CNBC's Ross Westgate, reports on all the market moving events from Europe, as markets drifted lower after a steady stream of earnings news delivered mixed messages.
The credit crisis has led to the U.S., the U.K. and even the entire euro zone being dubbed the "new Japan" – with the Asian country synonymous with a particular kind of extended stagnation.
High-frequency trading could have positive effects on the functioning of financial markets, contradicting an increasingly popular view that such trades have increased volatility and should be curbed or even banned, a U.K. government report found.
The European Central Bank has “crossed red lines” by overstepping its monetary policy remit and operating in the realms of fiscal policy and politics, former executive board member of the European Central Bank (ECB), Juergen Stark told CNBC on Monday.
Vasu Menon, Vice President of Wealth Management Singapore, OCBC Bank says that he's more positive on the markets as central banks have pumped in a lot of liquidity into the system.
John Kingston, Global Director Of News, Platts says that U.S. sanctions on Iran have worked far better than most people think.
Robert Rennie, Global Head of FX Strategy, Westpac Bank says that Europe lacks concrete growth plans that will put people back to work.
Adolfo Laurenti, Deputy Chief Economist & MD, Mesirow Financial says that the Fed will not do anything at its upcoming meeting as it waits for the effects of QE3 to play out.
Spain just can't seem to ask for a bailout, and that is giving this strategist ideas.
The upcoming elections and the impending “fiscal cliff” have hedge funds more on edge than any other issue, according to a survey by Macro Risk Advisors.
As Asia Slows, Luxury Watchmakers Count on Elite Buyers
Investors can find excellent value in luxury retailers such as Burberry and Louis Vuitton despite warnings of a sales slowdown in the sector, according to James Bevan, chief investment officer at CCLA Investment Management.
Investors have been warned to brace themselves for a weak third-quarter earnings season, but analysts have picked out some key sectors which may outperform.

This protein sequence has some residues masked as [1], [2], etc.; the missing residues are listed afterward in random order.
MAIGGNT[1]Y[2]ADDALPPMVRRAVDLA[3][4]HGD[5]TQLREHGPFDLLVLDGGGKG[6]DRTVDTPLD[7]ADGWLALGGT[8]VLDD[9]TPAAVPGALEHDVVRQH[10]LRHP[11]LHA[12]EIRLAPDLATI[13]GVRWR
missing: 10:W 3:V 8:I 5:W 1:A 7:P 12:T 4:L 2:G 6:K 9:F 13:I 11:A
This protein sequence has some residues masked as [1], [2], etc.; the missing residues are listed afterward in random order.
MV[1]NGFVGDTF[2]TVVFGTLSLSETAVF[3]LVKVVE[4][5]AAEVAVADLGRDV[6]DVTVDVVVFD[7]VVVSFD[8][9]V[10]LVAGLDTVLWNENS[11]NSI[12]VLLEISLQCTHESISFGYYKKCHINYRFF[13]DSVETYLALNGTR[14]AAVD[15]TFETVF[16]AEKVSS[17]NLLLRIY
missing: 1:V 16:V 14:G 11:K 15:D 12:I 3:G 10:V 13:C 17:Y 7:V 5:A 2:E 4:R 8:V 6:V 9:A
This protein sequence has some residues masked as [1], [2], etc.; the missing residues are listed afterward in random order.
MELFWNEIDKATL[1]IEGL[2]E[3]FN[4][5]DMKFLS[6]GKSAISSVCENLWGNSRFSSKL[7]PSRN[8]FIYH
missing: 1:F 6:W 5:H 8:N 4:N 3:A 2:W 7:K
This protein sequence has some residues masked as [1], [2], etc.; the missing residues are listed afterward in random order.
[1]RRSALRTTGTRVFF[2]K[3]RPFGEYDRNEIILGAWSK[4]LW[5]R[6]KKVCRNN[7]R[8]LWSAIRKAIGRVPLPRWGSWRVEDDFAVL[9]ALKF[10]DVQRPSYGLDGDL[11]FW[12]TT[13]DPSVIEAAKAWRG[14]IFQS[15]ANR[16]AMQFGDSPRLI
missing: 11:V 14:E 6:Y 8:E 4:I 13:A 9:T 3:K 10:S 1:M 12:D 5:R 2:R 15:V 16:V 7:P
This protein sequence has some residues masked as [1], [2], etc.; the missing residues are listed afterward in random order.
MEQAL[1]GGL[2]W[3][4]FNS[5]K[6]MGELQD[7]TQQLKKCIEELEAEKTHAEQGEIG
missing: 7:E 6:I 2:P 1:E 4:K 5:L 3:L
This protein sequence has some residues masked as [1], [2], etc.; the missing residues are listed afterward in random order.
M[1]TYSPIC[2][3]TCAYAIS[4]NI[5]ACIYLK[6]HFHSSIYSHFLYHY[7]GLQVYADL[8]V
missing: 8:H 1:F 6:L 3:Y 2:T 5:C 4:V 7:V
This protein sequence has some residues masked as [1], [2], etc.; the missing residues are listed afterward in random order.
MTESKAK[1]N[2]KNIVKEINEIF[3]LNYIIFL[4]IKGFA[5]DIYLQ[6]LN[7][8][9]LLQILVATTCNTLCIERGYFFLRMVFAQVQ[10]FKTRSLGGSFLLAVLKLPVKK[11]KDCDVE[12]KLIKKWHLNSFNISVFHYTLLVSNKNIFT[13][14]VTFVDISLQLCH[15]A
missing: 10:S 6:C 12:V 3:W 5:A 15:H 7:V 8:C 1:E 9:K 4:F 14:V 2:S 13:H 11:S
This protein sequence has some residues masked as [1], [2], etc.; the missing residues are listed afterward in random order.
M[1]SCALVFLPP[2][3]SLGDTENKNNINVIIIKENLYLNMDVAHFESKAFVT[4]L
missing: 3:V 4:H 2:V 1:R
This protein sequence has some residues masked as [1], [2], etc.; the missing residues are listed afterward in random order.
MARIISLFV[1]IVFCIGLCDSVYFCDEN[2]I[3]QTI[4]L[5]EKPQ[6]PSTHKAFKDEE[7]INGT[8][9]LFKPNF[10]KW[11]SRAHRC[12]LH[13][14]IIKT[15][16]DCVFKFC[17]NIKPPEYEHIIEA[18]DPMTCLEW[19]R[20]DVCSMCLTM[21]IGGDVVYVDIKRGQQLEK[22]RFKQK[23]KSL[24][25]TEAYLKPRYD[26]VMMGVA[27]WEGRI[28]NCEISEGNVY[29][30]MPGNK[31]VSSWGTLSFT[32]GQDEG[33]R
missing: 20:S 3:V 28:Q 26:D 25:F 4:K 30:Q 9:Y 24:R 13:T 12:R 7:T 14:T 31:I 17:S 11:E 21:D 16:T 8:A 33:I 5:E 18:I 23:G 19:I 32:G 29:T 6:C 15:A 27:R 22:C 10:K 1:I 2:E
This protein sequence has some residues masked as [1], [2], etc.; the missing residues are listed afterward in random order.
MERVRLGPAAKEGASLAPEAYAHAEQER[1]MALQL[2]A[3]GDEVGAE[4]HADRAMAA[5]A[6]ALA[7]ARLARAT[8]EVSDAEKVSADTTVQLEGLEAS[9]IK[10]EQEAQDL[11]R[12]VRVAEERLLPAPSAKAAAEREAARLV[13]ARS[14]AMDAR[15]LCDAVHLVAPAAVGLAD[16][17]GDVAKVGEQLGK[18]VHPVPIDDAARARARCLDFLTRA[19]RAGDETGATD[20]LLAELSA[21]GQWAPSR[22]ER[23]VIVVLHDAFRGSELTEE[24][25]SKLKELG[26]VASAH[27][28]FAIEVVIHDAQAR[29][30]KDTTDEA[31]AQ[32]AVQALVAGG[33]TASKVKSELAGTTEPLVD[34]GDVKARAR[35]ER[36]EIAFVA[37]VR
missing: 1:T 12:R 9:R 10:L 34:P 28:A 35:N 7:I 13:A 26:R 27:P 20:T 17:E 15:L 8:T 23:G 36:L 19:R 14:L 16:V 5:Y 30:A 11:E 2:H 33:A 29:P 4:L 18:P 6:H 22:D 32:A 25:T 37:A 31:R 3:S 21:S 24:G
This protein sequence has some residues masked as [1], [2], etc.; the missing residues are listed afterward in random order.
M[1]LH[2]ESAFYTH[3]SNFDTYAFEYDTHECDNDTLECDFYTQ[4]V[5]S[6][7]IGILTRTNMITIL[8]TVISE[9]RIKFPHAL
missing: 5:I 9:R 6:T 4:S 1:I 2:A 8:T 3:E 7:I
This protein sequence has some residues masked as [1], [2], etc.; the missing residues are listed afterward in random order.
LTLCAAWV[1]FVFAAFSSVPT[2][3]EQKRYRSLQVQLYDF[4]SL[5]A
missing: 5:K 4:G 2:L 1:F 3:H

CNBC's Ross Westgate reports on all the market moving events from Europe. The Spanish IBEX 35 Index was up 0.2 percent, after regional elections in Spain were seen as positive for the Prime Minister's austerity drive.
The widespread criticism and controversy leveled at global coffee chain Starbucks over the amount of tax the company has paid in the U.K. has been exaggerated, chief executive Howard Schultz told CNBC-TV18 in India.
The gap in the amount women and men save for retirement in the U.K. has reached a record high, according to the latest Women and Pensions report from investment firm Scottish Widows.
Germany is planning to warn Britain that it will seek to cancel next month’s European budget summit if David Cameron, the prime minister, insists that he will veto any deal other than a total freeze on spending. The FT reports.
An EU-wide plan to impose a 40 percent female quota on listed company boards looks likely to be blocked on Tuesday as a rising number of commissioners have expressed categorical opposition to the proposal, the FT reports.
Lloyds Banking Group is examining whether to ditch the concept of annual bonuses for senior staff and extend the timeframe of longer-term incentives to up to 10 years, according to people briefed on a project to overhaul remuneration, the Financial Times reports
David Forrester, Senior Vice President, G10 FX Strategy, Macquarie says that markets are still worried about whether Spain's banks would need a bailout and that the fear is capping gains on the Euro.